Class is, by and large, in session and in person. Sports, clubs, plays, band and other extracurricular activities are in full swing. This is the semester families have been waiting for. After missing out on sports seasons and graduations, dances, games and other rites of passage, adolescents and young adults essentially have their lives back. This should be an invigorating time for them. Right?
Not quite. My young clients, ranging in age from 10 to 22 years old, tell a different story. They are exhausted.
Here's why, along with some quick and easy 15-minute solutions to help them.
Over the past year and a half, many of our kids have become accustomed to rolling out of bed and logging into class, all within just a few minutes. No shower, no breakfast, perhaps no change of clothes. Now, new routines and habits need to be reestablished. If your child leaves little or no time to prepare for the day ahead, this contributes to their exhaustion.
15-minute solution: Encourage them to gradually wake up earlier, 15 minutes a week or so, to allow time to get ready. Within a few weeks, they should be back in their morning groove.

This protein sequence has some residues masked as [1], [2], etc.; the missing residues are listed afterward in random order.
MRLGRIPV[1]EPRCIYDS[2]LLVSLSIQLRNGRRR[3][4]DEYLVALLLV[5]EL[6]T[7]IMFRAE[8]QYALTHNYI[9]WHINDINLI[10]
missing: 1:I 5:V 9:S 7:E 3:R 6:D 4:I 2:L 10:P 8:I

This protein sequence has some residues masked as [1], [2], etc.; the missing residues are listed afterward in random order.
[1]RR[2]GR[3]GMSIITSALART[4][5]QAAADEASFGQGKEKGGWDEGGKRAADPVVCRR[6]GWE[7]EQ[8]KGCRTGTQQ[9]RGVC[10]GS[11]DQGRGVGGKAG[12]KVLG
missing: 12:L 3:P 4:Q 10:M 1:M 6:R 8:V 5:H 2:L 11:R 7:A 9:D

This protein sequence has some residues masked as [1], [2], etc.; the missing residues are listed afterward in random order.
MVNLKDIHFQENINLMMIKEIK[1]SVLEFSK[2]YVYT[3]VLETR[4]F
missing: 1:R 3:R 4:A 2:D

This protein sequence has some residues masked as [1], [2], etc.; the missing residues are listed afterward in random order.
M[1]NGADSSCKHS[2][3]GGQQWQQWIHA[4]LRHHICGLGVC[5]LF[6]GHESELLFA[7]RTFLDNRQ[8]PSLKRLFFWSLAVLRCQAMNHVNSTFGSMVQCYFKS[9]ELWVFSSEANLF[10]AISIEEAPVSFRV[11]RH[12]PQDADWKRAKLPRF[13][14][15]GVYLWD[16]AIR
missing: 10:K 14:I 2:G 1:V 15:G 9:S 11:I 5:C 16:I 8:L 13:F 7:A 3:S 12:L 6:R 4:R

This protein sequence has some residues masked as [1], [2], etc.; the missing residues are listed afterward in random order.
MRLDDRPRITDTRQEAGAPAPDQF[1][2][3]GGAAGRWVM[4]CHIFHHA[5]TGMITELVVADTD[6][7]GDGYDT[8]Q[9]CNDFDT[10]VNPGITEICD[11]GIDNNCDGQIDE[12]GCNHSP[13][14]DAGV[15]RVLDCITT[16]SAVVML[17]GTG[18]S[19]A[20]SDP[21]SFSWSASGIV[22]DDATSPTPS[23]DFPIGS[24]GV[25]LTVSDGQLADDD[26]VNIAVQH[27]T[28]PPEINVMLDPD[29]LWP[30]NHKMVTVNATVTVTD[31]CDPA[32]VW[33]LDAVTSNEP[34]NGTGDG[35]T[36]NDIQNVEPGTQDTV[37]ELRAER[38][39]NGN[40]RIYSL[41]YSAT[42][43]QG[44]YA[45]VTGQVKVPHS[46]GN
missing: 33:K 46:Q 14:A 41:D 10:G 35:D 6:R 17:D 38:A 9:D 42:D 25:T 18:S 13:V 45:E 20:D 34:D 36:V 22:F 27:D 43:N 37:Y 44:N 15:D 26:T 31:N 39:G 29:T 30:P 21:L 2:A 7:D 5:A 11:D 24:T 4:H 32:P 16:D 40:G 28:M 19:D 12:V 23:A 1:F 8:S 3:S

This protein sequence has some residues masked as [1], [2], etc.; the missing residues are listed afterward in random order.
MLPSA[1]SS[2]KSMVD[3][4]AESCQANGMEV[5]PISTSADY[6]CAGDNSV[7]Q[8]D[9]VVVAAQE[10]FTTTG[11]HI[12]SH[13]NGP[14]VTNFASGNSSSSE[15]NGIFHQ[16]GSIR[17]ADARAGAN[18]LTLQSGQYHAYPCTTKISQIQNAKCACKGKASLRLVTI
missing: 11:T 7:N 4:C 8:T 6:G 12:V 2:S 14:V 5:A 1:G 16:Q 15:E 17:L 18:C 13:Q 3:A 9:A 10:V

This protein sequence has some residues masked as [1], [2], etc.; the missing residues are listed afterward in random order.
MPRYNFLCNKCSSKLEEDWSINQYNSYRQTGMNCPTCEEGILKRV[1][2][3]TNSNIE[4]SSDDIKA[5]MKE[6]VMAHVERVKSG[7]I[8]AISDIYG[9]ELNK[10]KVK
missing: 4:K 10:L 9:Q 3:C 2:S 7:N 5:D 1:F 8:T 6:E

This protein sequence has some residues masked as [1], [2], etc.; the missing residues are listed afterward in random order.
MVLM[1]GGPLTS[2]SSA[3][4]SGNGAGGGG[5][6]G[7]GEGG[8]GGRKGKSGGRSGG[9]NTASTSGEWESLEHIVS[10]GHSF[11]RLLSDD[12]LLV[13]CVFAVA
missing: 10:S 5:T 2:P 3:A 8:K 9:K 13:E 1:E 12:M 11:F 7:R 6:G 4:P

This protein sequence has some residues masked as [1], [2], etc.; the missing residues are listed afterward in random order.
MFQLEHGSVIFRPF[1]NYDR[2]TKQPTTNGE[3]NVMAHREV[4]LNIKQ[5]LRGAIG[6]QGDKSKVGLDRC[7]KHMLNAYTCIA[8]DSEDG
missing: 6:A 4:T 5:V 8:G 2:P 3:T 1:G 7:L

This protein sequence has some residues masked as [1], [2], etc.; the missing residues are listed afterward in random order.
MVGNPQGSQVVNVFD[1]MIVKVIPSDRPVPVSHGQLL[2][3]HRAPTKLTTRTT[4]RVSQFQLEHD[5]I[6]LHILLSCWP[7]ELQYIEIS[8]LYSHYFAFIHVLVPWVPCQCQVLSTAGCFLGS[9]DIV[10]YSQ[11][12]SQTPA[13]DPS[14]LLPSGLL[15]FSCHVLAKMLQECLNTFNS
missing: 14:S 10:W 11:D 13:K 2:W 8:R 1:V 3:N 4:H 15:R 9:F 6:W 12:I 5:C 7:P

Going to sleep way too late
Despite our best efforts, many kids stayed up and slept in later during the pandemic. They were simply not getting enough sleep. Now back in school full time, kids haven't adjusted their sleep patterns. This adds to their sense of exhaustion, as they are still up late, but waking earlier, missing the eight to 10 hours they need each night.
15-minute solution: Make gradual adjustments to your kids' bedtimes, scaling back 15 minutes every few days until they are sleeping enough. Eliminating screens from bedrooms can help significantly here as well. And perhaps most importantly, make sure you establish sound household sleep patterns, including adjustments to your own sleep.
They didn't have to work hard
Kids are way out of practice academically. These past semesters have been a hodgepodge of learning methods, and kids tell me that none have been particularly effective. In moments of honesty, mos